Tony has always said that if you become your true self, your tribe will find you. Using that reasoning and the conventional wisdom that we are generally the composite of the five people we spent the most time with, you can figure out Tony by looking at those around him. Within him are his longtime right-hand Fred Mossler and all of the yes-men and yes-women–those with a fierce desire to please and who avoid conflict at all costs. Real estate mogul Andrew Donner reflects his ego, the unforgivingly rational and purely profit-seeking side to him. Serial entrepreneur Scott Cohen, though more of an acquaintance, uniquely reflects Tony: a counterpart in the dot-com boom, he was also lucky twice, and his Life Cube represents Tony’s vision in its purest form. In Tony too are Heidy and Chad Stamper, who represent the raver part of him that is both escapist and idealist; an element of the purity of his vision also lies within them. Then there is Michael Cornthwaite, who has leveraged and been scarred by the Vegas underbelly and yet made a decision to devote himself to his wife and daughter; even though that may be more aspirational, that part exists in Tony. His childhood friend and confidant Janice Lopez, who happened to join Downtown Project immediately after Ovik Banerjee’s suicide, represents his past and his heart. I don’t think it’s a coincidence that she showed up when she did. And finally, surely there is a part of him that identifies with all of the broken toys and lost souls–the most significant common thread among everyone.

And maybe Tony doesn’t want to see himself as a traditional leader, but he is one. Although he won’t even claim the title, those who work most closely with him see it that way.

“Tony is the CEO,” affirmed Michael Downs, who is executive vice president of operations for Downtown Project and holds a good amount of decision-making power. I asked Michael what was going to happen at the end of the five-year mark, which was January 2017. He told me that the plans to reach sustainability had been pushed back a year to January 2018. The core Downtown Project team is now down to about 30 people, which means that after the Dirty Thirty shake-up in 2014, 30 more employees have since departed–some voluntarily, some not. “We’ve been really aggressive about not refilling positions,” he explained.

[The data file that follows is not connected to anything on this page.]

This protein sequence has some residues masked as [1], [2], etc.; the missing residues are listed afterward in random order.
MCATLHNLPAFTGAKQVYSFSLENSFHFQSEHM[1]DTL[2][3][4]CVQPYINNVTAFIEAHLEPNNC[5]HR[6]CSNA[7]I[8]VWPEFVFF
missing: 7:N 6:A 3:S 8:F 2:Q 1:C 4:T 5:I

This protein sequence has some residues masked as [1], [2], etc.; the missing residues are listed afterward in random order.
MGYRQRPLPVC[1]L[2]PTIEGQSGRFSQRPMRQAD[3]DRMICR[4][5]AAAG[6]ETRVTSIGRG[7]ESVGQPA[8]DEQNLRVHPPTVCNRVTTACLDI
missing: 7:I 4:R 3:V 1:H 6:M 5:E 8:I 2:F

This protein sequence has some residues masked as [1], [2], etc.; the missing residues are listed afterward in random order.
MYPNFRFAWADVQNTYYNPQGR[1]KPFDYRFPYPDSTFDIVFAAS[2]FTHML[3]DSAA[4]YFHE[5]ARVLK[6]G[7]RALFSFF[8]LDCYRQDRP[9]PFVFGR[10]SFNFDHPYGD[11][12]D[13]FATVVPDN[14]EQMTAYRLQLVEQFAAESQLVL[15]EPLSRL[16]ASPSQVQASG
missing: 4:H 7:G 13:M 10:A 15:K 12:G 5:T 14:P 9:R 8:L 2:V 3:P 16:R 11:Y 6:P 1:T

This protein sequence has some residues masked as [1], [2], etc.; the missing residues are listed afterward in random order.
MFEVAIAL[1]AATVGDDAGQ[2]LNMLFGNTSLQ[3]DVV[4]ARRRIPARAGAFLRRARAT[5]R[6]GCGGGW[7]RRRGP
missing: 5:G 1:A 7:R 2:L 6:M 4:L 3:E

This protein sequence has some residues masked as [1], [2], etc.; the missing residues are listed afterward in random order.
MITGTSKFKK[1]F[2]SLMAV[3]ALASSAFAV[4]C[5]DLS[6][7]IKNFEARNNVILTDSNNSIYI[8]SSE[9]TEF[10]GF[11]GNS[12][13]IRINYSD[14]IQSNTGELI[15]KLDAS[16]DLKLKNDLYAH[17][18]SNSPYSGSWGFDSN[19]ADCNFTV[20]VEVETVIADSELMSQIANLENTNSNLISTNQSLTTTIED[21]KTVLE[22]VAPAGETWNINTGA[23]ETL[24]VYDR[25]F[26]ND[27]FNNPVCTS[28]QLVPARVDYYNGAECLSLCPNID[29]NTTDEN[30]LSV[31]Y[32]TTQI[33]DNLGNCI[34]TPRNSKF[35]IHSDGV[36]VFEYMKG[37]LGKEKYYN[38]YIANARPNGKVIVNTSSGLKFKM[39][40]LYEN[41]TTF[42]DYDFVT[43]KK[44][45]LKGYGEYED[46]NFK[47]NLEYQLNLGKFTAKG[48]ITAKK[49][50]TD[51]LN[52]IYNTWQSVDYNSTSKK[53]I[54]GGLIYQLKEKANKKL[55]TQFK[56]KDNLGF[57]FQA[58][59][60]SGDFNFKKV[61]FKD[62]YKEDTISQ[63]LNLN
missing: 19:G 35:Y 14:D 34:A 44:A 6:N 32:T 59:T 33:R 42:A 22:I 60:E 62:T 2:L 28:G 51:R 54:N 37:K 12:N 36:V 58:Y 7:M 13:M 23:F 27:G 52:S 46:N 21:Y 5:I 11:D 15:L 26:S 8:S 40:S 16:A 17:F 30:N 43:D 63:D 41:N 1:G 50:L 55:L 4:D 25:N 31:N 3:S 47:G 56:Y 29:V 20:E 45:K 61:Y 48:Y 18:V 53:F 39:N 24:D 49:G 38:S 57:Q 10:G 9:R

Downtown Project—originally pitched as a lifestyle and gateway to living out one’s dreams, with the support of a strong purpose-driven community—had the opposite effect. Many walked away with shattered dreams and broken hearts.

DTPer Lisa Shufro reflected on the irony of the aftermath in a Medium post “Delivering Resilience,” which she published after the Dirty Thirty layoffs, seeking to find a silver lining:

On the day that Malala Yousafzai won the Nobel Peace Prize, Rehan asked me what Shiza Shahid, Malala’s mentor and women’s rights advocate, would speak about. Resilience, of course. Rehan paused, and said, “What if, in a weird way, what happened to Malala is the best thing that’s ever happened to her?”

“That could never be the case,” I said. “The best thing that’s ever happened to Malala is what she did next with that experience. She chooses to live through it, to journey through the reservoir each day to experience joy.”

There’s something strange about how coming from a place of loss and failure clarifies things.

In his 2011 interview with Barbara Walters, Tony said that it would be an interesting challenge to build everything back up again from zero. It’s one of the most notable things he’s said– everyone talks about it when he’s not around. I think I now understand more of what he meant: there is nothing like starting with a blank canvas from a place of failure or loss. It’s the ultimate opportunity.

An excerpt (edited for clarity) from “The Kingdom of Happiness: Inside Tony Hsieh’s Zapponian Utopia” by Aimee Groth, published Feb. 21, 2017 by Touchstone Books, an imprint of Simon & Schuster, Inc.